Regex allows finding pages in a specific URL slug.

Brand vs Non-Brand traffic

Jean-Cristophe-Chouinard has an extensive list of RegEx use cases for GSC.

One of the most significant examples in that list is comparing brand versus non-brand organic traffic.

This filter will give you an overview of visitors to the website that already knows your company versus potential first-time visitors.

To do it, use the comparison tab and this expression: .*domainName* as you can see on the screenshot below.

Regex to compare brand vs non-brand queries.

Find after purchase queries

RegEx can help you find what post-purchase queries your site is currently ranking. This is useful for knowing potential problems with your products and creating content around these searches.

The tip was shared by Christopher on Twitter.

And looking at the tweet comments, I'll change his expression to accommodate Timothée suggestion that gets even more queries from Google Search Console.

The RegEx is: \b(clean|broken|wash off|shattered|polish|problem|treat|doesn't work|replace|doesn't start|scratch|repair|manual|fix|protect|renew|coverage|warranty)[" "]

Regex to find after purchase queries.

Understand User Intent

Another use for regular expressions is understanding the user intent.

Usually, these types of searches are divided into:

  • Informational;
  • Navigational;
  • Commercial;
  • Transactional.

This tip is a combination from Jean-Cristophe-Chouinard, Steve Toth, and Michael Martinez.

For quite some time, Google has understood the user's search intent. Thus, filtering keywords similarly to what people search is good for producing or improving content related to those searches.

You can paste the following expressions into GSC to find queries based on user intent.


RegEx to use: who|what|where|when|why|how|was|did|do|is|are|aren't|won't|does|if|can|could|should|would|won't|were|weren't|shouldn't|couldn't|cannot|can't|didn't|did not|does|doesn't|wouldn't


Example of Regex to use: .*brand.*

Note: If your company is called Tesla, replace "brand" with "Tesla" to perform the search.

Another potential use for this brand could be to check if you are ranking for queries, including a competitor name. It's popular to build pages targeting "versus" and "alternative to", so this is an excellent expression to check those rankings.


RegEx to use: .*(best|top|vs|review*).*


RegEx to use: .*(buy|cheap|price|purchase|order).*

Where to Learn ReGex Queries

To learn RegEx queries and better use Google Search Console, you can explore several very effective approaches:

Try starting with online resources and tutorials. There are a whole host of websites (like RegexLearn or RegexOne), blog posts and videos online that will offer interactive tutorials and explanations, tailored to Google Search Console usage. These resources are very effective at helping you grasp the fundamentals of regular expressions in a practical context.

You can also refer to Google's official documentation, Navigate to the Google Search Console Help Center and, from there, you can search for guides and articles focused on using regular expressions within the platform. Google official documentation will provide insights and examples, specifically relevant to GSC.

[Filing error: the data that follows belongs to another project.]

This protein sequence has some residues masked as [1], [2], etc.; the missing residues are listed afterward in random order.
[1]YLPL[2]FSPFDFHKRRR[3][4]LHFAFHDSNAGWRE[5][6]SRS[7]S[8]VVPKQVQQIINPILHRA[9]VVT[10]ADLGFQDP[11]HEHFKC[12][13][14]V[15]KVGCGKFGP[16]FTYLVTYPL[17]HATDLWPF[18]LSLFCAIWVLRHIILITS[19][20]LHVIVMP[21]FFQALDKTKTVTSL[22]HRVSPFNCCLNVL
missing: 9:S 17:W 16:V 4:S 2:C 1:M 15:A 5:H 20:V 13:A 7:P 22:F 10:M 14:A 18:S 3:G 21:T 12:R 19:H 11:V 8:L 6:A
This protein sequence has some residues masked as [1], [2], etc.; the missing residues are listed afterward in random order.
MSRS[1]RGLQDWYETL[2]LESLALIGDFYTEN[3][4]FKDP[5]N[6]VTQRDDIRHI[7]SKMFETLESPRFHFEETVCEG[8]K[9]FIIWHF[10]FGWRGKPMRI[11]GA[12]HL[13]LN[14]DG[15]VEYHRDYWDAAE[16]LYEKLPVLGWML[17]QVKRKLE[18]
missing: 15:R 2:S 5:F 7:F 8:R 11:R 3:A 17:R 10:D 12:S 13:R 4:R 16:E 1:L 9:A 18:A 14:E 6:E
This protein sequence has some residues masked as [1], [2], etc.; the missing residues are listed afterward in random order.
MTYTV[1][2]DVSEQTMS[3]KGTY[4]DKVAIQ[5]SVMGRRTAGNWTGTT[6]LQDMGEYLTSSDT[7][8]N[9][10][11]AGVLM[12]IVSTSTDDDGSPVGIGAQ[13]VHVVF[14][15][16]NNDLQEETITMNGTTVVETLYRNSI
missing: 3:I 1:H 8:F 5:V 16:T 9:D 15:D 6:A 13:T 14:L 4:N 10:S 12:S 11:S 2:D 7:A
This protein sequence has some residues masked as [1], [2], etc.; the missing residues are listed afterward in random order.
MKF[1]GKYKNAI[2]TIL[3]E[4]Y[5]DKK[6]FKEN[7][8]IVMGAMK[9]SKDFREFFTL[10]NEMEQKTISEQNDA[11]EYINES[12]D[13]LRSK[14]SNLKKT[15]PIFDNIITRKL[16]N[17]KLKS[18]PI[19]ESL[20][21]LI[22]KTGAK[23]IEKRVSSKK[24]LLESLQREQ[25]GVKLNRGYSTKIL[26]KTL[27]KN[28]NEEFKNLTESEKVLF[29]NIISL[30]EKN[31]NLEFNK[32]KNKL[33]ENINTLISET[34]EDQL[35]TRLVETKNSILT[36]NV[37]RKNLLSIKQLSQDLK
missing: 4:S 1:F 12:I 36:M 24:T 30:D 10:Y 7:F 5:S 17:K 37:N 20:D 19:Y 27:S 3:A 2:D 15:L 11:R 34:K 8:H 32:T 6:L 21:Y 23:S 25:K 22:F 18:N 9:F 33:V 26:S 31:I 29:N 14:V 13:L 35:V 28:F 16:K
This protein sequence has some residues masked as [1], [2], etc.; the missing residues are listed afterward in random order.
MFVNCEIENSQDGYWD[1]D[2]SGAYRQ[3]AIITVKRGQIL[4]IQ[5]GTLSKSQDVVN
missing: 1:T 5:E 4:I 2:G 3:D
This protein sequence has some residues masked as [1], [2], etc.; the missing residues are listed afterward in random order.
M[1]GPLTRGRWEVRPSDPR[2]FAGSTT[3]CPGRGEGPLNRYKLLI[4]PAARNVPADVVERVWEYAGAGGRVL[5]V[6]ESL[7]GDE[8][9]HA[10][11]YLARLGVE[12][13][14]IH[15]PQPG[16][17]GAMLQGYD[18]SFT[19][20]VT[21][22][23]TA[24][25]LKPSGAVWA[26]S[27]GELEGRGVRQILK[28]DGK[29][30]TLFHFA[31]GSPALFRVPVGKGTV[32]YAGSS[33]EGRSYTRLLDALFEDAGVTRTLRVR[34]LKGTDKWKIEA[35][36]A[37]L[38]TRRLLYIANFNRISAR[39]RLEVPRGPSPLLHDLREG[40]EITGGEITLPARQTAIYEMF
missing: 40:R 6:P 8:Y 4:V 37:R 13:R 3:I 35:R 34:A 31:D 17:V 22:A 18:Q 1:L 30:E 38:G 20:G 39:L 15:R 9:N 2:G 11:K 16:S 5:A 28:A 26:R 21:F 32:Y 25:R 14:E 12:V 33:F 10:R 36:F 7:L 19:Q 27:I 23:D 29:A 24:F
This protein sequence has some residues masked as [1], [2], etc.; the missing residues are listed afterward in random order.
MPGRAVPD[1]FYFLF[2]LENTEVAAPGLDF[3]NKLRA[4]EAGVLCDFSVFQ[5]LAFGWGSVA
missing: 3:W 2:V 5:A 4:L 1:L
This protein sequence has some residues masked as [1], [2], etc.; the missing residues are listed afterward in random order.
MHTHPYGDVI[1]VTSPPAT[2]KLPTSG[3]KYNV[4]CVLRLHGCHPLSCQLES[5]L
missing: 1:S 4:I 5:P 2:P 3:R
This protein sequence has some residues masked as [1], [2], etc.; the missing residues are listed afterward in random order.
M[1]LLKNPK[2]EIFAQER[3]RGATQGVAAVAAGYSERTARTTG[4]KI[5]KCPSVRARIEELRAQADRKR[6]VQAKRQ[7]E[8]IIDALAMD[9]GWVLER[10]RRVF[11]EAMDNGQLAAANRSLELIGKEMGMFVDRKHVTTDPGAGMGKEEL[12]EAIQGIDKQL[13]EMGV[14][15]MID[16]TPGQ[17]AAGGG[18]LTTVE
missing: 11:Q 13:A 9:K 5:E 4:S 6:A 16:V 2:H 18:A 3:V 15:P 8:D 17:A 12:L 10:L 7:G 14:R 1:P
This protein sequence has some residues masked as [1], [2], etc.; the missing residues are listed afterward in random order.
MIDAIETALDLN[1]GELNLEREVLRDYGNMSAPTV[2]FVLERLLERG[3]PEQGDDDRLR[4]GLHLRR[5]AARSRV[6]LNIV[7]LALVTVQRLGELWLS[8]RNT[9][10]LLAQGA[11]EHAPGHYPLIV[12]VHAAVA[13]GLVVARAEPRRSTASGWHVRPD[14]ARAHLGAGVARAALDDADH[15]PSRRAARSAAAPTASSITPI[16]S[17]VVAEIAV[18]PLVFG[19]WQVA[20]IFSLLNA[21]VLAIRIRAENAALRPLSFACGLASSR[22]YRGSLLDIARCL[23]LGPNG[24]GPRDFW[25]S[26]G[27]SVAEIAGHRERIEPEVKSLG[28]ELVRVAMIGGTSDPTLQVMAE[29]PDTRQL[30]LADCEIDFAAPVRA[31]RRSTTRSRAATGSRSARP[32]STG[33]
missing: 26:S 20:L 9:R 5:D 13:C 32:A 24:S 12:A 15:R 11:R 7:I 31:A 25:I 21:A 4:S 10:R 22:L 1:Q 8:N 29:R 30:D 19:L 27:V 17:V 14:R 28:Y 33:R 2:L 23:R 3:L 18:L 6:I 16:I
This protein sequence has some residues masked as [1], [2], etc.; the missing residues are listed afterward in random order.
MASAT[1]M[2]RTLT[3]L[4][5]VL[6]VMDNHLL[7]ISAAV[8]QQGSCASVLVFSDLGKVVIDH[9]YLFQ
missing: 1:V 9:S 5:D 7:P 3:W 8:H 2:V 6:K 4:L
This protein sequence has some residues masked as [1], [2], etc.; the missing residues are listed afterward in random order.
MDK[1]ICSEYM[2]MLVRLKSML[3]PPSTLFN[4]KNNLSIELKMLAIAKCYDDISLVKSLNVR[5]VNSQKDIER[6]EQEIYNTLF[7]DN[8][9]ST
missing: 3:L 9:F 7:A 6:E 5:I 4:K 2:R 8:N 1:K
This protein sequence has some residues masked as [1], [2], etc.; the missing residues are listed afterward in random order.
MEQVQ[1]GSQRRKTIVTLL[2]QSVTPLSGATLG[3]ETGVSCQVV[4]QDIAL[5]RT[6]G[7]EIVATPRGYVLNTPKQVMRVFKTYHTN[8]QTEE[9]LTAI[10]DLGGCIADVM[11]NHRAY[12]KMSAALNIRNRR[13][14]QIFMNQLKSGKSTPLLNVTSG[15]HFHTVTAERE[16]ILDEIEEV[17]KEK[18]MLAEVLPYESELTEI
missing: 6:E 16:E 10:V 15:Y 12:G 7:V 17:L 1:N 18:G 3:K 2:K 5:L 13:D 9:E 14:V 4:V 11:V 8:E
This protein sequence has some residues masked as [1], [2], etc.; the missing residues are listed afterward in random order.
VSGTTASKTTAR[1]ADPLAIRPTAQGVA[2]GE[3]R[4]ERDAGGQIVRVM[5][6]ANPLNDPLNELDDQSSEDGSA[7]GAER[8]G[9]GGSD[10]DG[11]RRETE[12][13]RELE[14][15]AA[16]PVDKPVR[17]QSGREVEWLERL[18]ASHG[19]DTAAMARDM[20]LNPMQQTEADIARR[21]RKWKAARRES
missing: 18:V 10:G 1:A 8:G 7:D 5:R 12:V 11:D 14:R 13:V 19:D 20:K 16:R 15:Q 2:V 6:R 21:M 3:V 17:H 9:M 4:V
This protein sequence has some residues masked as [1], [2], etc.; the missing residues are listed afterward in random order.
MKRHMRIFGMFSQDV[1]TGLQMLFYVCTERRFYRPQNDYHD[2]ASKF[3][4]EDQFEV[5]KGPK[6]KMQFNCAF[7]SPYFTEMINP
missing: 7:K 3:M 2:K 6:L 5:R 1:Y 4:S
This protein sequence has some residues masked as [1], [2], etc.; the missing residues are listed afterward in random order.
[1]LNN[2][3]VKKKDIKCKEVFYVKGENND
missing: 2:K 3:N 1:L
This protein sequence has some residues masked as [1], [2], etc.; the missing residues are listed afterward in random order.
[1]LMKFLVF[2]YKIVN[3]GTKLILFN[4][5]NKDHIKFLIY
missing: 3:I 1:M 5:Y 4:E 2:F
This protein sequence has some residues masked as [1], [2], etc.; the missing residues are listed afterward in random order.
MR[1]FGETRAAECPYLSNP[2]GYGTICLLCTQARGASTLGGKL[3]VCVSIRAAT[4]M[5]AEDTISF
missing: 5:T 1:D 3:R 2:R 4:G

If you have the funds available, you can also look to enroll in online courses. Platforms like Udemy, Coursera and LinkedIn Learning offer dedicated courses on regular expressions. You can refine your search and find courses that address using RegEx within Google Search Console, or other SEO-related contexts. These courses will often feature practical exercises and real-world examples to help you learn.

One of my favourite methods, for all things learning SEO is engaging with SEO and webmaster forums, like the communities found on Stack Overflow or Reddit. You can use these platforms to ask questions and learn from professionals who have used RegEx in Google Search Console regularly.

Remember that proficiency with RegEx comes with practise and gradual learning. Approach your regular expressions systematically, starting with foundational concepts. Then progressively tackle more intricate and complex patterns. The complexity of RegEx requires patience, so take your time to comprehend and practice each concept thoroughly.

Final Thoughts

RegEx is a powerful instrument for any marketer to create advanced filters when dealing with data, including Google Search Console.

It's one of the best ways to filter and find unobvious information to make performance reports in a short period.

As you saw, many generous people share their RegExes and use cases online that can help with your job and learn RegEx faster.

And speaking of learning RegEx, is one of the most mentioned resources.

Also, it's worth mentioning that JC Chouinard keeps adding more use cases to this list, so it's helpful to bookmark the page and visit it regularly.

SEOTesting can help automate your use of RegEx within Google Search Console, we have a huge range of reports that fill in the RegEx for you, allowing you to speed up your workflow and find new ways to optimise your site for more organic traffic.

We are currently offering a 14-day free trial, with no credit card required to sign up.